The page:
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The Book on Teachers

The literature our students read may reveal what they see in us.

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200,000 Members

The College passes a major milestone.

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200,000 Members - A major milestone

Canada's largest professional body just got larger. Membership in the College topped 200,000 on November 8th and at the end of 2005 stood at 200,408.


Crystal Kechego was one of more than 13,000 applicants to the College in 2005 – part of the largest single-year increase in membership since we went from zero to just over 165,000 between May (the College officially opened its doors on May 20, 1997) and December of 1997.

The growth in College membership since 1997 is due largely to two factors – a growing number of applications for membership and renewal rates that continue to be higher than anticipated. Many retired teachers are maintaining membership in the College so that they can continue to teach part-time.

But in 2005 over 4,500 more people applied for certification as Ontario teachers than six years earlier. The surge in applications is partly fuelled by a huge increase in the number of applicants trained outside Ontario – 4,388 in 2005 compared to just 2,438 in 1999.

Kechego was surprised to get the call from the College congratulating her for being the 200,000th member.

A different path

She took a different path into the profession, having worked as a teaching assistant for five years at Wiiji Nimbawiyaang [Together We Are Standing] Elementary School on the Chippewa of the Thames First Nation, west of London.

Kechego has been a school social worker and was one of seven elected trustees on the Chippewa of the Thames First Nation Board of Education when she heard that the Brock University program established to encourage First Nations candidates to become teachers would be offered at Chippewa of the Thames.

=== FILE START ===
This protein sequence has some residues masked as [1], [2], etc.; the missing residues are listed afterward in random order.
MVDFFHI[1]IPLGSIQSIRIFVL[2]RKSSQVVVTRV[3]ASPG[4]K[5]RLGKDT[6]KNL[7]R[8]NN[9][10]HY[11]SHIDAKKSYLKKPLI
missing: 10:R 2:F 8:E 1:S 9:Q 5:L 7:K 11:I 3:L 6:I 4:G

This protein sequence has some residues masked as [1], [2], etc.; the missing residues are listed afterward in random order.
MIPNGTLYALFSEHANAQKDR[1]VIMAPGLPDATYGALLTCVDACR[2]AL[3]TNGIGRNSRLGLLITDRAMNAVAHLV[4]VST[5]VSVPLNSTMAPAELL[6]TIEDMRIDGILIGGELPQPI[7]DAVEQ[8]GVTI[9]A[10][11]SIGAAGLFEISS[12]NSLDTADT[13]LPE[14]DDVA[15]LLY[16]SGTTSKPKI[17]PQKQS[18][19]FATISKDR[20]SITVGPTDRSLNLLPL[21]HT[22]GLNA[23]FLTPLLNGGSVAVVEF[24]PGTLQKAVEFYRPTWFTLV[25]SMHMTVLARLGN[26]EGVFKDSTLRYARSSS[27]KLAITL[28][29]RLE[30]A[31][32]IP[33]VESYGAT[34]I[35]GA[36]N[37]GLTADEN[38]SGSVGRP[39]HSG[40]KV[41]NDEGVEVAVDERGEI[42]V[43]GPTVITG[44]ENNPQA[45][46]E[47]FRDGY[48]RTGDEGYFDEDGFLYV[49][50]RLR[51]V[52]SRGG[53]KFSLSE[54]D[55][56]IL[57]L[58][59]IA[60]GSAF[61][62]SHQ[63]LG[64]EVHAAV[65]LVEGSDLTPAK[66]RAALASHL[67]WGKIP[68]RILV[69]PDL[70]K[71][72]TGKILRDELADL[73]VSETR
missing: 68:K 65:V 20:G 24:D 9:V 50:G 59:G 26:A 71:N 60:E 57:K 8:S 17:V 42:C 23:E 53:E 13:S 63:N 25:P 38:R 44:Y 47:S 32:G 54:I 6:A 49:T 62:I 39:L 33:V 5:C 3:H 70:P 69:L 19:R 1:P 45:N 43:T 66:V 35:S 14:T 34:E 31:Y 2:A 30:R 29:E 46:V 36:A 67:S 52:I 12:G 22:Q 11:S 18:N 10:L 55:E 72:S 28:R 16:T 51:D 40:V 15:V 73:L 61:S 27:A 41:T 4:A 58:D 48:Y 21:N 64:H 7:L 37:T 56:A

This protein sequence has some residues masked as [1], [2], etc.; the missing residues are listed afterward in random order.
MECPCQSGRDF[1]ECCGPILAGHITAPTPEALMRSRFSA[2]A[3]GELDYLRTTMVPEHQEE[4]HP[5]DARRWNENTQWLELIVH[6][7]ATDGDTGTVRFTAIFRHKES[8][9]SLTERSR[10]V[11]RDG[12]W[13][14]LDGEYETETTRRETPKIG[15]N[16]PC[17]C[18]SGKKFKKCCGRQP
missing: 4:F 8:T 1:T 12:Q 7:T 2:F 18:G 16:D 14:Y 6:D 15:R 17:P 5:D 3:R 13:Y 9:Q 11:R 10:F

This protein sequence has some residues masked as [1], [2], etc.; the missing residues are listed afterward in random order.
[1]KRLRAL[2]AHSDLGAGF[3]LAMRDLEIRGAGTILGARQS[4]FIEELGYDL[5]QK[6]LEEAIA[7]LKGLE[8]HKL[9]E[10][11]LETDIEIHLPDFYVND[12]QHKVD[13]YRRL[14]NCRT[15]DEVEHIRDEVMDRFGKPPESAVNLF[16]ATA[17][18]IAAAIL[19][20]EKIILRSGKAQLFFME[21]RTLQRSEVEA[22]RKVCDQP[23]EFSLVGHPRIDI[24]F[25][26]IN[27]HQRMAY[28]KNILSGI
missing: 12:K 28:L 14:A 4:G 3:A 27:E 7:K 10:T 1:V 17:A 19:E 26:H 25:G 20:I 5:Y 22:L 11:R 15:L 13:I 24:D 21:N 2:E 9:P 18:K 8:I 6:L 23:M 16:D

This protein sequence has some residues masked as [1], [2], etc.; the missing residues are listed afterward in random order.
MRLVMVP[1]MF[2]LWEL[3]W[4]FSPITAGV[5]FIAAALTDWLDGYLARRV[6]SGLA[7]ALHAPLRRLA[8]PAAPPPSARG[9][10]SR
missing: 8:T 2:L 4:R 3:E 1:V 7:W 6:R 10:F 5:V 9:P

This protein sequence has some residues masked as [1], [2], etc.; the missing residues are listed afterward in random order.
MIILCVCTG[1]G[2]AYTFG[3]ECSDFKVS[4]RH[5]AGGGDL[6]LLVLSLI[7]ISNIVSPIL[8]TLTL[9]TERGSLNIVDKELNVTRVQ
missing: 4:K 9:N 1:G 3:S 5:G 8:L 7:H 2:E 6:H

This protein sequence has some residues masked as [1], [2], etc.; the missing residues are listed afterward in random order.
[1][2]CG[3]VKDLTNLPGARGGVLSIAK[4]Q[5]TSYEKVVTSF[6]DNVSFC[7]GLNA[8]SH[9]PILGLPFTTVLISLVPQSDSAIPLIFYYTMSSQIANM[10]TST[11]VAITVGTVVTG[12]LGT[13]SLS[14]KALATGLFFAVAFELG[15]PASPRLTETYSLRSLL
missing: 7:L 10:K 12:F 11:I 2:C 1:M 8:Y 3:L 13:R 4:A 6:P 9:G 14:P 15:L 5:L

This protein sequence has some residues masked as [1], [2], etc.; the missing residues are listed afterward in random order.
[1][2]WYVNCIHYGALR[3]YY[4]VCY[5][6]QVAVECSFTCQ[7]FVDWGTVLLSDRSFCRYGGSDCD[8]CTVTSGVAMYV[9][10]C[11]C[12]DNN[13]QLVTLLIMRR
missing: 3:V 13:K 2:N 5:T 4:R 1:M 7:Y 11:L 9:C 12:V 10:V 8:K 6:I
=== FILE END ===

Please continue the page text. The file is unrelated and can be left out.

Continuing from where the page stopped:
Although she'd been involved in education – in one way or another – for a long time, Kechego wasn't entirely sure that she wanted to be teacher. But the program seemed worth trying, so she applied and completed it in 2005. It wasn't until halfway through the program, during her first practicum at North Meadows Elementary in Strathroy, that she realized she really wanted to teach.

“Being at the front of your own classroom is really a different feeling,” says Kechego. She is very clear about what hooked her. “I love that I've helped a student get that ‘I get it!' look.”


Crystal Kechego plans to complete her Honours BA in First Nations studies at Western before starting to teach.

Kechego hopes to take her new qualifications as a Primary-Junior teacher into the classroom full-time in 2007.

“I want to complete my Honours BA in Native Studies at Western before starting in the classroom,” she says. “I'm in my third year now and I want to finish this first.”

Like most teachers Kechego can't imagine that she will ever really be finished with learning – both in and outside the classroom.

“I've been thinking I'd like to teach somewhere around North Bay for a few years,” she says. “I could contribute as a teacher and learn at the same time. I really want to improve my Ojibway and a northern community would be great for that.”

But the move north will have to wait and she doesn't want to stay away from her own home for long.

There is a kindergarten to Grade 8 school with about 150 to 200 students on the Chippewa reserve. High school students are bused to schools in London.

Inspired by John Ryan

Kechego herself went to Saunders Secondary in London and says the teacher that had the biggest impact on her life was “Mr. Ryan, my First Nations Studies teacher.”

In fact, she says she expects that she will eventually teach First Nations Studies in secondary school as well.

“John Ryan's influence on Crystal Kechego's life, her current university career and her future professional ambitions really underline the inspiration that the generation of teachers who are leaving the profession have provided for our new members,” says College Chair Marilyn Laframboise. “I am really struck by how often I hear from younger members that their career choice was inspired by a teacher who showed them how they could make a difference in children's lives.”

Registrar Doug Wilson says the College's 200,000th member is a major milestone for the teaching profession. “We are by far the largest self-regulating professional group in the country. Our size poses real challenges for the College in ensuring that we maintain and improve first-class service to all our members, no matter where they live in Ontario. Congratulations to Crystal – and to all our members who joined us this year.”